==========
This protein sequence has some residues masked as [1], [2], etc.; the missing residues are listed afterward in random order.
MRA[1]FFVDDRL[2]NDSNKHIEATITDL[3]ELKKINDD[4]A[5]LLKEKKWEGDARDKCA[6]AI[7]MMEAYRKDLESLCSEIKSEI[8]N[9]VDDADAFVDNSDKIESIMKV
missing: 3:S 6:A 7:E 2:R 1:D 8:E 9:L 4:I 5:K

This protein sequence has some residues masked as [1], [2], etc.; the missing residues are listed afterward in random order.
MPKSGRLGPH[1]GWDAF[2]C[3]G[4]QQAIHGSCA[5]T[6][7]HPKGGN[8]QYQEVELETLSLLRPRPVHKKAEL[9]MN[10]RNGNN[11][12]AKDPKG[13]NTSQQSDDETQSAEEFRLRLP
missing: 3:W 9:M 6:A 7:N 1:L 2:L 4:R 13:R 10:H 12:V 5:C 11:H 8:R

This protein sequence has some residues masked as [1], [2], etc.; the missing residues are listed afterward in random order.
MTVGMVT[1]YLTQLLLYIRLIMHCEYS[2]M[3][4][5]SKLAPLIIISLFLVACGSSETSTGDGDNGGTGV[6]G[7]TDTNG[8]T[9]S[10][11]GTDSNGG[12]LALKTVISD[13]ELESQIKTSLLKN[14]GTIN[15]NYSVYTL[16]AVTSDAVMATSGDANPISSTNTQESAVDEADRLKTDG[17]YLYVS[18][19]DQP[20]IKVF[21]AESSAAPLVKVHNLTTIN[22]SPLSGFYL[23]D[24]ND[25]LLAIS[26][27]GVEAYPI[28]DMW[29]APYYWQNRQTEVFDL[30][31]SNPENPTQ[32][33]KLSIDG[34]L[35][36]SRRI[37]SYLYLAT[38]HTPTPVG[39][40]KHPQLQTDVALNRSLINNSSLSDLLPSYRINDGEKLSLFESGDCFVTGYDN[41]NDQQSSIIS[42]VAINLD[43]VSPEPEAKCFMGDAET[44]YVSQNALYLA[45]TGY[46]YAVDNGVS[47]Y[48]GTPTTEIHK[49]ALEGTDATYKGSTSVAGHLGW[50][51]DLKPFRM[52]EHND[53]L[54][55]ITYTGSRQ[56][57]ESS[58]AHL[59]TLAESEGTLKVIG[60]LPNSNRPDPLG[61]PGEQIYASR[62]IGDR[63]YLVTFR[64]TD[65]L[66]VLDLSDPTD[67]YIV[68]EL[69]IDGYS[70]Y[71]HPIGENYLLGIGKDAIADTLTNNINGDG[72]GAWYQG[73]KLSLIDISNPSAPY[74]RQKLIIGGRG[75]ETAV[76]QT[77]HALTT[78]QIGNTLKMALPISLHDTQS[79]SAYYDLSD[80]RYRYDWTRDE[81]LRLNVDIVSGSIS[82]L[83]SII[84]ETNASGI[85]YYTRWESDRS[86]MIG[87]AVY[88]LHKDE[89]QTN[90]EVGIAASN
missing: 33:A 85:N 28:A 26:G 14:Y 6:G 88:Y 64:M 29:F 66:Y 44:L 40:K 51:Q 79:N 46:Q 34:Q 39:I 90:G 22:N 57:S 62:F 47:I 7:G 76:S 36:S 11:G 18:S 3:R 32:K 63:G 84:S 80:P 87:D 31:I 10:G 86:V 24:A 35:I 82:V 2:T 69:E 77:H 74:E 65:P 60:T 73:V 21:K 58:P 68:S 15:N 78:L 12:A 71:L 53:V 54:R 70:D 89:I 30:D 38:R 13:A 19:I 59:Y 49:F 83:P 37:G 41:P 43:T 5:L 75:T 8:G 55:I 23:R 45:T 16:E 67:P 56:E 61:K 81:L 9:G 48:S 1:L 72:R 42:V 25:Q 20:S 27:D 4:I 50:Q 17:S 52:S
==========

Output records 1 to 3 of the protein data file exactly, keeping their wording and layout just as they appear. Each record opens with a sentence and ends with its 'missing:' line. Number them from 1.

This protein sequence has some residues masked as [1], [2], etc.; the missing residues are listed afterward in random order.
MRA[1]FFVDDRL[2]NDSNKHIEATITDL[3]ELKKINDD[4]A[5]LLKEKKWEGDARDKCA[6]AI[7]MMEAYRKDLESLCSEIKSEI[8]N[9]VDDADAFVDNSDKIESIMKV
missing: 3:S 6:A 7:E 2:R 1:D 8:E 9:L 4:I 5:K

This protein sequence has some residues masked as [1], [2], etc.; the missing residues are listed afterward in random order.
MPKSGRLGPH[1]GWDAF[2]C[3]G[4]QQAIHGSCA[5]T[6][7]HPKGGN[8]QYQEVELETLSLLRPRPVHKKAEL[9]MN[10]RNGNN[11][12]AKDPKG[13]NTSQQSDDETQSAEEFRLRLP
missing: 3:W 9:M 6:A 7:N 1:L 2:L 4:R 13:R 10:H 12:V 5:C 11:H 8:R

This protein sequence has some residues masked as [1], [2], etc.; the missing residues are listed afterward in random order.
MTVGMVT[1]YLTQLLLYIRLIMHCEYS[2]M[3][4][5]SKLAPLIIISLFLVACGSSETSTGDGDNGGTGV[6]G[7]TDTNG[8]T[9]S[10][11]GTDSNGG[12]LALKTVISD[13]ELESQIKTSLLKN[14]GTIN[15]NYSVYTL[16]AVTSDAVMATSGDANPISSTNTQESAVDEADRLKTDG[17]YLYVS[18][19]DQP[20]IKVF[21]AESSAAPLVKVHNLTTIN[22]SPLSGFYL[23]D[24]ND[25]LLAIS[26][27]GVEAYPI[28]DMW[29]APYYWQNRQTEVFDL[30][31]SNPENPTQ[32][33]KLSIDG[34]L[35][36]SRRI[37]SYLYLAT[38]HTPTPVG[39][40]KHPQLQTDVALNRSLINNSSLSDLLPSYRINDGEKLSLFESGDCFVTGYDN[41]NDQQSSIIS[42]VAINLD[43]VSPEPEAKCFMGDAET[44]YVSQNALYLA[45]TGY[46]YAVDNGVS[47]Y[48]GTPTTEIHK[49]ALEGTDATYKGSTSVAGHLGW[50][51]DLKPFRM[52]EHND[53]L[54][55]ITYTGSRQ[56][57]ESS[58]AHL[59]TLAESEGTLKVIG[60]LPNSNRPDPLG[61]PGEQIYASR[62]IGDR[63]YLVTFR[64]TD[65]L[66]VLDLSDPTD[67]YIV[68]EL[69]IDGYS[70]Y[71]HPIGENYLLGIGKDAIADTLTNNINGDG[72]GAWYQG[73]KLSLIDISNPSAPY[74]RQKLIIGGRG[75]ETAV[76]QT[77]HALTT[78]QIGNTLKMALPISLHDTQS[79]SAYYDLSD[80]RYRYDWTRDE[81]LRLNVDIVSGSIS[82]L[83]SII[84]ETNASGI[85]YYTRWESDRS[86]MIG[87]AVY[88]LHKDE[89]QTN[90]EVGIAASN
missing: 33:A 85:N 28:A 26:G 14:Y 6:G 88:Y 64:M 29:F 66:Y 44:L 40:K 51:Q 79:N 46:Q 34:Q 39:I 90:G 22:N 57:S 62:F 47:I 7:G 76:S 36:S 11:G 18:S 3:R 32:K 63:G 84:S 80:P 87:D 31:I 10:G 86:V 24:A 35:I 82:V 2:T 69:E 77:H 74:E 65:P 60:T 73:V 21:K 58:P 68:S 15:N 78:L 12:A 71:L 53:V 54:R 70:D 89:I 30:D 38:R 13:A 19:I 59:Y 49:F 83:P 37:G 41:P 43:T 5:L 75:T 8:G 55:I 23:R 45:T 16:E 67:P 56:E 61:K 81:L 9:G 48:S 1:L 72:R 42:V 25:Q 20:S 27:D 4:I 50:Q 17:S 52:S